Housing construction shows signs of life in May. Housing starts rebounded 3.5 percent, following a revised 8.8 percent drop in April (originally down 10.6 percent). May's annualized pace of 0.560 million units topped analysts' projection for 0.547 million units and is down 3.4 percent on a year-ago basis. The gain in May was led by a 3.7 percent rebound in the single-family component, following a 3.3 percent decline in April. The volatile multifamily component made a partial comeback, rising 2.9 percent after falling 21.7 percent the month before.
By region, the drop in starts in was led by a monthly 18.1 percent gain in the West with the South rising 1.5 percent. However, the Midwest and Northeast saw declines of 4.1 percent and 3.3 percent, respectively.
Housing permits are pointing to a little more optimism on the part of homebuilders. Housing permits jumped 8.7 percent in May, following a 1.9 percent decrease in April. Overall permits posted at an annualized rate of 0.612 million units and are actually up 5.2 percent on a year-ago basis.
Housing starts remain at low levels but the May numbers for starts and permits indicate that there is modest demand in some local markets for new construction-likely built to order rather than spec. But the fundamentals are unchanged. There is still enormous supply on the market and the best sustainable trend in the near term is incrementally up or more likely merely holding steady.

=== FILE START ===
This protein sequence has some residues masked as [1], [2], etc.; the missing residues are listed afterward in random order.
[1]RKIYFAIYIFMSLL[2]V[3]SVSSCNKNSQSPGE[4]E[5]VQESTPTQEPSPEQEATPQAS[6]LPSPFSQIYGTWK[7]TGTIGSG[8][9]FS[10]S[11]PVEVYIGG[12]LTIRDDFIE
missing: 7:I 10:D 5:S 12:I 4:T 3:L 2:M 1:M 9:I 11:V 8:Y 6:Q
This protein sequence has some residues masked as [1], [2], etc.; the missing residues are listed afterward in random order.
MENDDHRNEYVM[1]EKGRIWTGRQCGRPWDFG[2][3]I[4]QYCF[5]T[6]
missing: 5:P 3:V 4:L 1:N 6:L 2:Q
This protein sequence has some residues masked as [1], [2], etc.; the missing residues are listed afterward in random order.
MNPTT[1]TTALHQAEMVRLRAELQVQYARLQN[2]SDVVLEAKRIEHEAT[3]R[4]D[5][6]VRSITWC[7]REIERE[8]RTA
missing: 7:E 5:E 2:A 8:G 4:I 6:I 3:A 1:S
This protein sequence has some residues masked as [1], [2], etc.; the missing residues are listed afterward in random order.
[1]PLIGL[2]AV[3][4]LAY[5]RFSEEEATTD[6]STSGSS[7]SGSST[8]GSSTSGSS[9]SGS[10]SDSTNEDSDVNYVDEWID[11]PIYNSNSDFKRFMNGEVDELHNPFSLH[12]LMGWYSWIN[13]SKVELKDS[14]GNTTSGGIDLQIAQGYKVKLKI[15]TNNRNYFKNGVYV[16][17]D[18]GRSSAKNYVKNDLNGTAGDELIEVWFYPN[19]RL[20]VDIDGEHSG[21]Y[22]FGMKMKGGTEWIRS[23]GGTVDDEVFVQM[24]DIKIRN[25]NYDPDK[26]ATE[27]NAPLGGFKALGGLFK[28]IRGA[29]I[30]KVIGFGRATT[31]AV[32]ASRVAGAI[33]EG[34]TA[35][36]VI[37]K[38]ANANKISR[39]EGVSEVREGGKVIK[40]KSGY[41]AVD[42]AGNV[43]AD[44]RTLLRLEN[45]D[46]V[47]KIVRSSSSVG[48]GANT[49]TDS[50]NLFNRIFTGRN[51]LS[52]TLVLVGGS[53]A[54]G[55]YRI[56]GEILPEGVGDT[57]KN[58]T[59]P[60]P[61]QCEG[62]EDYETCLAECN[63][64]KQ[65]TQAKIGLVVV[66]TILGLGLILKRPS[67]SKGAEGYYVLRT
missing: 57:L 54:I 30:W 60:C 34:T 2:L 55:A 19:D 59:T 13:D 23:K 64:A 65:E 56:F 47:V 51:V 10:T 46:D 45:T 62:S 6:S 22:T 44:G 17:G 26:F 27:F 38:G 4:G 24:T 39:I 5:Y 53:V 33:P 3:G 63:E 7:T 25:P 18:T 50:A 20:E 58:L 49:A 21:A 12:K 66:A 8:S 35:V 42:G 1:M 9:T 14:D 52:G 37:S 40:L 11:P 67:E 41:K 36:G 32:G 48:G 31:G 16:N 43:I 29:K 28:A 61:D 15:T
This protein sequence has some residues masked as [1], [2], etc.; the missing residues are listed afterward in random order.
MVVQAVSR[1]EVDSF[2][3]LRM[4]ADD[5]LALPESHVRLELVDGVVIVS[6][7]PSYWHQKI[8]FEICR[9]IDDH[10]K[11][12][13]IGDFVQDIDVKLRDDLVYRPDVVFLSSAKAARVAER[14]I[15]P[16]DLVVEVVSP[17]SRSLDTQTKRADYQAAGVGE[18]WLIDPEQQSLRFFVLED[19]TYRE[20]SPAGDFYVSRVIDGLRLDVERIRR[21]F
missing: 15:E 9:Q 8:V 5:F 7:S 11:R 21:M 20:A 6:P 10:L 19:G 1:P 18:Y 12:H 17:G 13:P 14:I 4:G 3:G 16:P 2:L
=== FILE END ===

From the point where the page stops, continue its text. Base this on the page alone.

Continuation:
On the news, equity futures rose (became less negative) with a better-than-expected jobless claims number also contributing.
The nation’s Current Account Deficit grew in the first quarter from $113.3 Billion to $119.3 Billion. This number is as trumped up as the day is long, the United States now has trillions upon trillions in debt off balance sheet in Freddie, Fannie, and on the “Fed’s” balance sheet. Unfunded liabilities, of course, are also multiples of the acknowledged current account deficit. The math is impossible, the lies about it are non-stop, and this is one whopper of a lie. Yet, as much of a lie as it is, it is still horrid:
The nation's current account deficit deepened in the first quarter, to $119.3 billion vs a revised $112.2 billion in the fourth quarter (revised from $113.3 billion). The deeper deficit is due to a wider trade gap on goods & services, at $140.8 billion vs the fourth quarter's $118.8 billion. Note that much of this is tied to oil prices. A plus in the report is the balance on investment income which rose to a surplus of $54.8 billion vs the fourth quarter's $39.9 billion reflecting mostly short-term investment from foreigners. The bottom line is that the current account as a percentage of GDP is 3.2 percent, above 3.0 percent in the fourth quarter but under the 3.3 percent of the third quarter.
Lies, fluff, and more lies. Whatever, we know how this ends, we just don’t know every jink in the road on the way to the destination.
If you want a clue as to some of the “other events” that will follow impossible math like this, look no further than Greece. Now Ireland is finally growing a set, too, stating that bond holders should take a hair cut along with everyone else. I say it is the bond holders who not only knowingly took a stupid risk, it was them who created the risk in the first place. It is the bond holders who should take the hit, not the people – that is the rule of law which has stood for centuries, only recently it has been turned upside down by the money changers who created the unworkable system that benefits only them.
Martin Armstrong has been busy writing and this morning he released an interesting and timely piece on the situation in Greece including a nice review of history: